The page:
September 18, 2014 15:43 UTC

Home

#4 - What Do the Letters D and C Mean in Washington, D.C? - 2004-10-13

To answer the question, we must go back about two-hundred years, to the beginning of the United States. The states approved a Constitution for the country in seventeen-eighty-eight. But they could not decide where to build the permanent capital. Northern states did not want the capital in the south because of slavery. The southern states did not want it in the north. Several places were proposed, but Congress could not agree on one.

Then Thomas Jefferson of Virginia invited Alexander Hamilton of New York to dinner to discuss the dispute. Two congressmen from Virginia were also there. The four men talked politics.

Southern votes had defeated a bill in Congress that Mister Hamilton wanted very much to be approved. It would have required the federal government to pay the money owed by the states for fighting the war to gain independence from Britain.

The two Virginia congressmen agreed to change their votes against the bill. And, Mister Hamilton agreed to find northern votes to support a proposal to build the capital along the Potomac River between the states of Virginia and Maryland. That is how Congress agreed to build the capital in a federal area on land provided by the two states.

A year later, officials announced that the city would be called Washington, in honor of the country’s first president, George Washington. The larger federal area would be named the District of Columbia. Columbia had become another name for the United States, one that was used by poets and other writers. The name came from Christopher Columbus, the explorer who sailed from Europe across the Atlantic Ocean to the Western Hemisphere.

Today, Washington, D.C. is known to those who live in the area as the District. But if you want to write to us, our address is Washington, D.C.

This forum has been closed.
Comments
     
There are no comments in this forum. Be first and add one

Learn with The News

  • Botanist Steve Perlman collects seeds from of the few remaining Platanthera holochila, a native orchid species which is on the Plant Extinction Prevention program’s target list. (Photo by ©Hank Oppenheimer)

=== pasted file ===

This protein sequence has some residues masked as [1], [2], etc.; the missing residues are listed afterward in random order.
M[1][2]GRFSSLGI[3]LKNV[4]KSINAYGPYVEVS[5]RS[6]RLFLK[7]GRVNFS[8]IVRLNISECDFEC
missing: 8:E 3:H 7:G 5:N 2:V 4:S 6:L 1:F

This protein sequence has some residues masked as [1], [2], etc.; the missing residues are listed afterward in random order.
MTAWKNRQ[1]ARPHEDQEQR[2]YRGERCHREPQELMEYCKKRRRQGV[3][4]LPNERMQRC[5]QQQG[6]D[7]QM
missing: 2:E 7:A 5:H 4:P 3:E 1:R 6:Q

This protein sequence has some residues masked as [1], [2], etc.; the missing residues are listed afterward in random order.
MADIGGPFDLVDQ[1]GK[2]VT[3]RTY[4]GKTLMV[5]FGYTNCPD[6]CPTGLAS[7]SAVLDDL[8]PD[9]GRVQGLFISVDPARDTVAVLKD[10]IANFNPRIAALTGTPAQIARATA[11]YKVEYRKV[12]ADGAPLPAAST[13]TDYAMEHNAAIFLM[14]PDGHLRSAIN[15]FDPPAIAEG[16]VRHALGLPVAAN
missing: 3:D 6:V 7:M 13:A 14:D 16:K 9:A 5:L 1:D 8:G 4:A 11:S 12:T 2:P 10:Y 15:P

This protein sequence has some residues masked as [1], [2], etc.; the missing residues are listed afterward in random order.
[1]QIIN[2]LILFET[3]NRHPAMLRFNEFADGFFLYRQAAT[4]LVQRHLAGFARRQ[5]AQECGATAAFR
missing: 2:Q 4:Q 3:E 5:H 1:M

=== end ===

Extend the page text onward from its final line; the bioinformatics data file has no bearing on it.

Audio Botanist Works to Save Hawaii's Rare Plants

    Hawaii is home to many native plants. They include 1,200 species, 90 percent of which are not found anywhere else in the world. But Hawaii also has become the endangered species capital of the United States. Nearly 40 percent of the plants on that endangered list grow in Hawaii. More

  • Audio Sea Dispute Tests Philippines’ Ties with China

    This week a huge trade show in China aims to publicize good relations between Southeast Asian countries and China. But the Philippine president is not attending, after a tense year in the South China Sea. More

  • Maryland, where a technology workshop for seniors is taught by teens and even younger instructors, who've grown up in the digital

    Video Teens Help Seniors Bridge Technology Gap

    A center in the American city of Columbia, Maryland offers free technology classes for adults ages 50 and older. The teachers are often teenagers and even younger children. More

  • Obama

    Audio Obama: No Ground War in Iraq

    The US leader spoke a day after top general said combat force deployment possible. President says airstrikes would be the base of US efforts. U.S. proposed talk with North Korean on three detained American. India and China signed trade agreements. Scotland to vote on independence. | In the News More

  • د ازبکستان د ولسمشر لور گلناره کریموا

    Audio Is the Party over for Uzbekistan's 'Party Girl?'

    Gulnara Karimova is the most famous party girl in Central Asia. She has organized fashion shows, designed jewelry, and bought some of the most famous nightclubs in the capital city of Uzbekistan, Tashkent. More

Featured Stories

Practice Your Writing

Confessions of an English Learner BlogConfessions of an English Learner Blog

Tell us About Our Programs